Popularly known for their USDT stable coin, controversial cryptocurrency platform Tether may soon issue a Yuan-pegged stable coin named “CNHT”, according to a trader connected to the company.
Announced by Zhao Dong, an over-the-counter (OTC) trader from China and shareholder of Tether affiliate crypto exchange Bitfinex, the move would make this the fourth stable coin released by Tether. Tether also has coins pegged to the US dollar, Euro (EURT), and the Japanese yen (JPYT).
Earlier this year, talking to BlockPublisher Cheryl Aaron, Senior Counsel at Michael Best law firm had said;
“There will be a few key drivers of mainstream cryptocurrency adoption in 2019. The first is the rise of stable coins, which are a type of cryptocurrency designed to minimize volatility – one of the key reasons that certain investors and businesses have avoided cryptocurrencies to date.”
For anyone unfamiliar with stable coins, they are digital currencies that are backed by an asset with a more “stable” value, such as the Chinese renminbi or the US dollar. Since its conception, cryptocurrencies provide speedy, low-cost payments that have served to benefit most users across the board— but unfortunately, this came at the cost of extreme volatility. A post by FXCM entitled ‘What is a Stable Coin?’ emphasizes that unlike crypto they benefit from less volatility, given that they’re pegged against currencies whose foreign exchange fluctuations are steady and somewhat stable. On the other hand, typical cryptocurrencies such as Bitcoin or Ethereum experience high levels of inconsistency, rendering its conventional purpose as a medium of exchange comparatively moot. After all, a Bitcoin investor may be hard-pressed to part with their digital assets if they believe the prices will go up soon. In fact, our writer Habibah Shahid explains that stable coins are viewed as the solution to the instability of popular cryptocurrencies, as it represents fiat money with all the advantages of crypto.
This move speaks volumes of just how far the Chinese Yuan has gone. Historically speaking, the South China Morning Post reports that the Chinese Yuan was only a domestic currency until 2003. It wasn’t until the State council began to loosen the restrictions for its use and gave banks the go-signal in Hong Kong to offer Yuan deposits, remittances, exchange, and credit card services. The offshore trading market exploded, and today Hong Kong serves as one of the largest hubs for offshore Chinese Yuan deposits.
Zhao has also proudly announced that his digital asset management platform RenrenBit will be the first to invest in the project, with the project’s reserve to be held in Belgium. He also believes that the introduction of this new coin will reduce Tether’s dependency on the US dollar for business and boost the circulation of offshore renminbi even further.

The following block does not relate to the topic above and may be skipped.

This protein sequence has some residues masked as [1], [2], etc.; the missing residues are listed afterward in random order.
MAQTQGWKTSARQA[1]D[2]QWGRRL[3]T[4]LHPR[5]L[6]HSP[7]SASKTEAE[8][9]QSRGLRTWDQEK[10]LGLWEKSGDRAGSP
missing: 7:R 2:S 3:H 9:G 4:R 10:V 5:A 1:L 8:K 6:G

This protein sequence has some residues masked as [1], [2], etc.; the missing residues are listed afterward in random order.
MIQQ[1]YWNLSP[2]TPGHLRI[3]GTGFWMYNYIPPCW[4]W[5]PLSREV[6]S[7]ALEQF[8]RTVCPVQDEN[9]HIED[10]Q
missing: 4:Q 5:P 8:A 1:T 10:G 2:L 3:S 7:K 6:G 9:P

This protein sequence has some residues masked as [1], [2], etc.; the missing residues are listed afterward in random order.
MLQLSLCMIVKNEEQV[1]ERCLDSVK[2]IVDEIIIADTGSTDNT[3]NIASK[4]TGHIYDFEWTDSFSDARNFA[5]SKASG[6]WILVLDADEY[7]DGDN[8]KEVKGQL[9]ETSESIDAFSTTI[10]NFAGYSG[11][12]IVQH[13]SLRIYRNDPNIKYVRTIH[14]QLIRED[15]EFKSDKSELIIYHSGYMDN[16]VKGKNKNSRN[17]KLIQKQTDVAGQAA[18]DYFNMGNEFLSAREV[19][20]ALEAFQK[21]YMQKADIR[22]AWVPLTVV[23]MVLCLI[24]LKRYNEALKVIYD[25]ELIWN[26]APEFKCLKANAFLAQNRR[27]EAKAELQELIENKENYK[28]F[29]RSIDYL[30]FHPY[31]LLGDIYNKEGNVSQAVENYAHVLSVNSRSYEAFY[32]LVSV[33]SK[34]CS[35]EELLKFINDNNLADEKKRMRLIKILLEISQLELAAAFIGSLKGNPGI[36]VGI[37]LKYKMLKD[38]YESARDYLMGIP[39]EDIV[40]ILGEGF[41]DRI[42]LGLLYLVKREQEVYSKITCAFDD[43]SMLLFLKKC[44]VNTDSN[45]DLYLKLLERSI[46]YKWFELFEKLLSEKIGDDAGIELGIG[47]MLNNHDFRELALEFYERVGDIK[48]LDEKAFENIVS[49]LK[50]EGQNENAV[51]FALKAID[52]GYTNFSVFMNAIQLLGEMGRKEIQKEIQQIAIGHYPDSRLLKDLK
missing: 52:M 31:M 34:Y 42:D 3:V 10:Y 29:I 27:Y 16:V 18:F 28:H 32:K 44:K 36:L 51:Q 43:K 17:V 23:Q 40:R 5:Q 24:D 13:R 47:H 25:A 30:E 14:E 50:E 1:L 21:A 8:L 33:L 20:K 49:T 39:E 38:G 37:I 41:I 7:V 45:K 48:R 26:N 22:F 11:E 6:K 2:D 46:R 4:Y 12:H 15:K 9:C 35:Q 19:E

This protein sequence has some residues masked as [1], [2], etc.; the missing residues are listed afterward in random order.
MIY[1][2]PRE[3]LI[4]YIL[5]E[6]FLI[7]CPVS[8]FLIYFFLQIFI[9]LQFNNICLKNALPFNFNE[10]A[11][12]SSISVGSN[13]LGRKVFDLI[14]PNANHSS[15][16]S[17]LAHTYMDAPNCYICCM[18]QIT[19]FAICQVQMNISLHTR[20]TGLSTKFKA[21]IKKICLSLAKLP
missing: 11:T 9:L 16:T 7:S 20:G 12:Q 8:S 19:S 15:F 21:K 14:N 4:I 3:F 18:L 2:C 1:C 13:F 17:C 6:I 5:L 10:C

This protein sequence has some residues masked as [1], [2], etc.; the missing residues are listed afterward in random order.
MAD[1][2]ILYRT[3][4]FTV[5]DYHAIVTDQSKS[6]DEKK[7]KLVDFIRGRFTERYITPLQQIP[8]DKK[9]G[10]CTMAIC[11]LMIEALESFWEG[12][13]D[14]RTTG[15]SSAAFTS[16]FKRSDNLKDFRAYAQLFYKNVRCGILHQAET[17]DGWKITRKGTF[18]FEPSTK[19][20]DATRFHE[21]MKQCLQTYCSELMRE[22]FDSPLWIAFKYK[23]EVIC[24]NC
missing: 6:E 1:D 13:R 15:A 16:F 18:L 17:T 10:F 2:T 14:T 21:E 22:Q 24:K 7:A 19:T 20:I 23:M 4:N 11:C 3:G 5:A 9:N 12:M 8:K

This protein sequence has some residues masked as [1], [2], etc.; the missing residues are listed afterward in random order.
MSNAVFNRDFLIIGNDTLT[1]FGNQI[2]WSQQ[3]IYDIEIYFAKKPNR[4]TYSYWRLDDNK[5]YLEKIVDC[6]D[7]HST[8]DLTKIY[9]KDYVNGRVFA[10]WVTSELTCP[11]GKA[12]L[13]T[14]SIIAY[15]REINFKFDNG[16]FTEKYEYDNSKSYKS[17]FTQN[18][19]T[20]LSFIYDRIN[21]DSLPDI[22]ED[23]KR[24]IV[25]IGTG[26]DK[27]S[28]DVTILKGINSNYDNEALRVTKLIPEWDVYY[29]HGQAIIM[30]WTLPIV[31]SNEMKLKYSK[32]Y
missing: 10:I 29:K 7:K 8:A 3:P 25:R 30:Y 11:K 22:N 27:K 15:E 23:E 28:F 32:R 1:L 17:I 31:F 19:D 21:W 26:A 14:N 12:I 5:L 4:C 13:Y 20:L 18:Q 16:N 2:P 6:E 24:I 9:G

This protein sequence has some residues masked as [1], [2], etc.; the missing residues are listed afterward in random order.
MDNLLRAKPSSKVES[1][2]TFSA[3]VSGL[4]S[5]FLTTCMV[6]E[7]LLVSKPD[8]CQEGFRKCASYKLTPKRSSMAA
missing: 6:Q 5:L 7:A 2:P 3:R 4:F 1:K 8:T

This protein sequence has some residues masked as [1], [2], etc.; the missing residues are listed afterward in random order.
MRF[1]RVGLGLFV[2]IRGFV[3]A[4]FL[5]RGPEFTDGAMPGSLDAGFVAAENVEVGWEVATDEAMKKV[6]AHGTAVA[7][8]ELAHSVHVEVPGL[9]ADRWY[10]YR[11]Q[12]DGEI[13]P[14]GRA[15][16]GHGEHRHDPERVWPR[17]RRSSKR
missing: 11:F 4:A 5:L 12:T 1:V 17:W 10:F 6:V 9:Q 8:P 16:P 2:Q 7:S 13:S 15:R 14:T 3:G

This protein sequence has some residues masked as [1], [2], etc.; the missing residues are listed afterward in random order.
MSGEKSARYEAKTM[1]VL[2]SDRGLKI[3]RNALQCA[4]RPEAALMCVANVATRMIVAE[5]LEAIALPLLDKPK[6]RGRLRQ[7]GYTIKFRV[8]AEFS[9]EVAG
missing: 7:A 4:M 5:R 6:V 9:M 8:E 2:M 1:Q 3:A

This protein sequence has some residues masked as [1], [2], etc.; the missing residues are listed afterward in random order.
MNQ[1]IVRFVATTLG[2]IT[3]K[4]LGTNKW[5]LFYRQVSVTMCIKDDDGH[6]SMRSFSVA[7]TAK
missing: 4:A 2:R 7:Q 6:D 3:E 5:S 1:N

However, critics think otherwise. It should be noted that this is not the first stable coin pegged to the Yuan— as crypto investment platform eToroX introduced “CYNX” in May. Although it’s too soon to have any statistics on its progress just yet, critics are already skeptical about seeing high demand for the new stable coin. Local Chinese crypto-traders may still choose to trade the popular USDT coin, as the demand for USD-pegged stable coins is higher than anywhere else in the world. Moreover, with USDT being the commonly used digital currency for international transactions, and the Yuan seeing plenty of fluctuations in the market, it only makes sense to stick to what they’re used to. Critics also believe that Chinese financial regulators will condemn such a cryptocurrency, as Jun Du, owner of Jinse, cites that it can “bring systematic risk to local Chinese cryptocurrency people and companies”.
Amidst this unprecedented announcement, Bitfinex and Tether are currently under investigation by the New York Attorney General (NYAG), who has expressed concerns regarding an alleged cover-up. Bitfinex has been accused of hiding a loss of $850 million in client and corporate funds, and helping themselves to $900 million of Tether’s reserves to make up for it. The two companies have denied these allegations, and have addressed that they will pursue these accusations in court.
As China poises to launch its own cryptocurrency to benefit small-to-medium businesses, which could explain why the to-be-released coin is being criticized, whether Tether’s CNHT is successful remains to be seen. Unfortunately, the stable coin issuer has yet to make a comment on the announcement, and with the regulatory roadblocks they have with the NYAG, they might have to leave crypto-traders in the dark for a little while longer.